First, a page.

I encountered a couple of interesting observations about the bond market on the weekend. First, Tom McClellan pointed out that the latest Commitment of Traders report on bond futures shows that the commercial hedgers, who are thought to be the “smart money” are massively short the bond market.
As well, Mark Hulbert observed that bond market timers are showing an off-the-charts level of bullishness on bonds, which is contrarian bearish.
Right, the bond market is cruisin’ for a bruisin’. Since the main focus in these pages is on the stock market, the BIG QUESTION for equity investors: “What would a weak bond market mean for the stock market?”
The technical picture
As a reminder for newbies, when bond interest rates rise, bond prices fall. There are two ways that bond rates can rise (and bond prices fall). The most obvious scenario would see interest rates rise uniformly across the board, otherwise known as a parallel upward shift in the yield curve, Such an outcome would likely be equity bearish, as the inverse of the P/E ratio, the E/P, is a function of long rates. If E/P were to rise, P/E would fall (everything else being equal) and stock prices would weaken along with bond prices.
The second scenario involves a steepening of the yield curve, where long bond rates rise more than short rates, or long bond rates rise while short rates fall. In that case, a steepening of the yield curve would likely signal a growth surprise, as the E in the P/E ratio is rising because of higher than anticipated earnings growth – which would be equity bullish.
If we were to explore the first scenario of a parallel upward shift in the yield curve, let`s begin by examining the technical outlook for the long Treasury bond. As the chart below shows, there appears to be no obvious price bearish or yield bullish pattern for the long bond. In fact, the long bond yield appears to be descending in an orderly way, which is bond price bullish.
Notwithstanding the low likelihood of an aggressive Fed pushing up interest rates, we can see no help from the charts there.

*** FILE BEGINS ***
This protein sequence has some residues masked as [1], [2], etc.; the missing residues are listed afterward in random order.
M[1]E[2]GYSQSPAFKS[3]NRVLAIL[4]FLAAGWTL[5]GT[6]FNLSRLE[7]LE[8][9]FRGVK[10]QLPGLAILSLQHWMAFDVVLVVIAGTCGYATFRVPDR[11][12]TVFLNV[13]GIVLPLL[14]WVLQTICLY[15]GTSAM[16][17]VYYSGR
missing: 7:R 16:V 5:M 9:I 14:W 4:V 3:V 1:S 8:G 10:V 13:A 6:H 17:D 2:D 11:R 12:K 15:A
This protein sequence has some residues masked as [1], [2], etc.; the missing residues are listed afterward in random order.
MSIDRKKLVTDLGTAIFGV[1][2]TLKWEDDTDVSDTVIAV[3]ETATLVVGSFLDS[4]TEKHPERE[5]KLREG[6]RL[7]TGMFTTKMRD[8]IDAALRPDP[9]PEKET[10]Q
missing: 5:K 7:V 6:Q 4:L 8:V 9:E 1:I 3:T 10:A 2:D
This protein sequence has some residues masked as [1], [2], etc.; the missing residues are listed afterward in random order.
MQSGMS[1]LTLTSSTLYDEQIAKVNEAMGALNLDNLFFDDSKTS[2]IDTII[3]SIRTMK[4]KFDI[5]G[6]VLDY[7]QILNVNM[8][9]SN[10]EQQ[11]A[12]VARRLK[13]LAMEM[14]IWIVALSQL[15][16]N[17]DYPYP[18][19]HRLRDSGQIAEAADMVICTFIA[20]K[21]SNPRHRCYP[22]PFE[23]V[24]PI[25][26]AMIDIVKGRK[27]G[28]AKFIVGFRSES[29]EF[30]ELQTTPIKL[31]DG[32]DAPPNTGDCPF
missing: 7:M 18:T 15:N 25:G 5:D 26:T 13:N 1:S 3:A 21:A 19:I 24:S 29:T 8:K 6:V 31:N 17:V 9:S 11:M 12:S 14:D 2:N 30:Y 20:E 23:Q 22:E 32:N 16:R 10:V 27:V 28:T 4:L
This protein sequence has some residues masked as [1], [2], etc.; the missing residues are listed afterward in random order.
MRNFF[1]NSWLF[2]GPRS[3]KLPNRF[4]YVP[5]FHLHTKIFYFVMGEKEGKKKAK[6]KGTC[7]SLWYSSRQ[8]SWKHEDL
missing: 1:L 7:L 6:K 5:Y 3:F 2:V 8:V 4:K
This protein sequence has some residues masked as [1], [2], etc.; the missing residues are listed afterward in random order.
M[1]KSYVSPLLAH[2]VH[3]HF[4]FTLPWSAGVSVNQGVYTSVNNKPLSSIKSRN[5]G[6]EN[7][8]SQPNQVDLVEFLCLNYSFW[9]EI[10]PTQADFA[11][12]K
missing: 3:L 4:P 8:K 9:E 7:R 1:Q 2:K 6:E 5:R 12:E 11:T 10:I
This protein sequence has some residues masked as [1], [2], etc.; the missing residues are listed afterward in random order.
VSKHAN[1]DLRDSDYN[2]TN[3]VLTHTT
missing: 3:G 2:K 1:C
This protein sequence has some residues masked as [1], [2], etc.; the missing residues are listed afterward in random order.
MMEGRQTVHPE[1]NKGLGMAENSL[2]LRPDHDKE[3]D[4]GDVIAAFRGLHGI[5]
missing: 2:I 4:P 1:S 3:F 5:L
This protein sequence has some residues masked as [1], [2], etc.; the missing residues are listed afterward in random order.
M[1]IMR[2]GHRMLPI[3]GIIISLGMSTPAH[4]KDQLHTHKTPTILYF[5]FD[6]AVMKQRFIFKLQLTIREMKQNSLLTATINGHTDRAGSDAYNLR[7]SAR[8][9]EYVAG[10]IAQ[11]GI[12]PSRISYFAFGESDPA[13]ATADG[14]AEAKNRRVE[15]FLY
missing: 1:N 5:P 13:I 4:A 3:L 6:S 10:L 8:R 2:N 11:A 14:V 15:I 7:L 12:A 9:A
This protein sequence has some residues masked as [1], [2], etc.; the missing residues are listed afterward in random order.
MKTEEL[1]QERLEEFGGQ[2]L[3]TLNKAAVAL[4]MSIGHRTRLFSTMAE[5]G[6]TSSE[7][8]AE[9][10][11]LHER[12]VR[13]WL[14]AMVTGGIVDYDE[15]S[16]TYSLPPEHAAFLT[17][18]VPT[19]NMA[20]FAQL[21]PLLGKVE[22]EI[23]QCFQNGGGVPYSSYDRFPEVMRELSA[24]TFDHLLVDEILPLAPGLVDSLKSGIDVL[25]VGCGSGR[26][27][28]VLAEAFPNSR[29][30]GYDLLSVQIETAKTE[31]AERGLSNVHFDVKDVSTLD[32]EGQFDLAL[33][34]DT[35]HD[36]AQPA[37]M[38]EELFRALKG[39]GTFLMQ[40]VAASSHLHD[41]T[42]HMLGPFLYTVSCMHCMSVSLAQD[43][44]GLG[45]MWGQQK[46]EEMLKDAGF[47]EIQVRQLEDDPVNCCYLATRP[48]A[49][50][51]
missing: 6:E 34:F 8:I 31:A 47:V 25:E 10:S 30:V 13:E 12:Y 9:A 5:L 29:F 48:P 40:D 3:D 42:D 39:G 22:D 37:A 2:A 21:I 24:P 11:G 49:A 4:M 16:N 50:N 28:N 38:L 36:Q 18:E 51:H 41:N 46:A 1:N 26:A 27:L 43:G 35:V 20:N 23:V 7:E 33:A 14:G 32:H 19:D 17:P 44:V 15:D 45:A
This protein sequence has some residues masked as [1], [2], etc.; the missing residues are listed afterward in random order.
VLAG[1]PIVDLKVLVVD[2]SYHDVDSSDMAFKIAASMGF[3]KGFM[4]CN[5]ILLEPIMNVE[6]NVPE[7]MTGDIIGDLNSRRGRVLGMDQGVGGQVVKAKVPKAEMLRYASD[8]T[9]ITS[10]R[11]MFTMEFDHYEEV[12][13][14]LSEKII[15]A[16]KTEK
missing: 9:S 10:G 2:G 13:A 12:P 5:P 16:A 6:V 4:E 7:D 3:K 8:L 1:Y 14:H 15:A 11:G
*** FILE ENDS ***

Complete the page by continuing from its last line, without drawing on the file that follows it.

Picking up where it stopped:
A steepening yield curve?
To explore the possibility of a steepening yield curve, the chart below shows the spreads in yield between the 10-year Treasury vs. the 2-year (top panel) and the 30-year UST vs. the 2-year (bottom panel). Both yield curves have been steadily falling in steady downtrends, indicating a flattening yield curve, not a steepening curve. Until those spreads break upwards through those trend lines, we cannot conclude that the yield curve is steepening, which would likely be equity bullish.
So we are stuck. Even though a trade is setting up for a fall in bond prices, there is no way of telling from the charts whether the outcome is equity bullish or bearish.
A clue from sector rotation?
There is one data point that favors the second equity bullish scenario of better growth ahead from the the Relative Rotations Graphs (RRG) of US sector leadership. As a reminder, RRG leadership rotation generally occur in a clockwise direction, from a leadership position (top right) to weakening (bottom right) to lagging (bottom left) to improving (top left).
As the chart below shows, the interest sensitive Utilities sector had been a leadership sector, but its position has been weakening and rolling over. On the other hand, deep cyclical sectors such as Industrial stocks, which represent late-cycle capital goods manufacturers, and resource extraction stocks in the Energy and Material sectors, are taking over the sector leadership mantles.
I would add the caveat that the message from equity market leadership is suggestive of positive growth surprise ahead, I am awaiting confirmation from some definitive trend breaks from the 30-2 year and 10-2 year spreads.
In conclusion, we don`t have a trade, but only a trade setup that bond prices are vulnerable to a pullback. In addition, we have no definitive details of how a drop in bond prices (and therefore a spike in bond yields) would affect the stock market. Nevertheless, I offer you some guideposts of what to watch for when that does happen, so that you can be prepared.
2 thoughts on “What does the crowded long position in bonds mean for stocks?”
Cam–aside from the fact that oil is clearly in decline again, would not one be best to look for lagging areas, like health care and bio tech, and tech that are showing signs of moving from Lagging to Improving? This is where the money is made. BobMillman
The momentum names are reviving. Your approach might not be a bad idea.
If so, it represents a healthy rotation of leadership.
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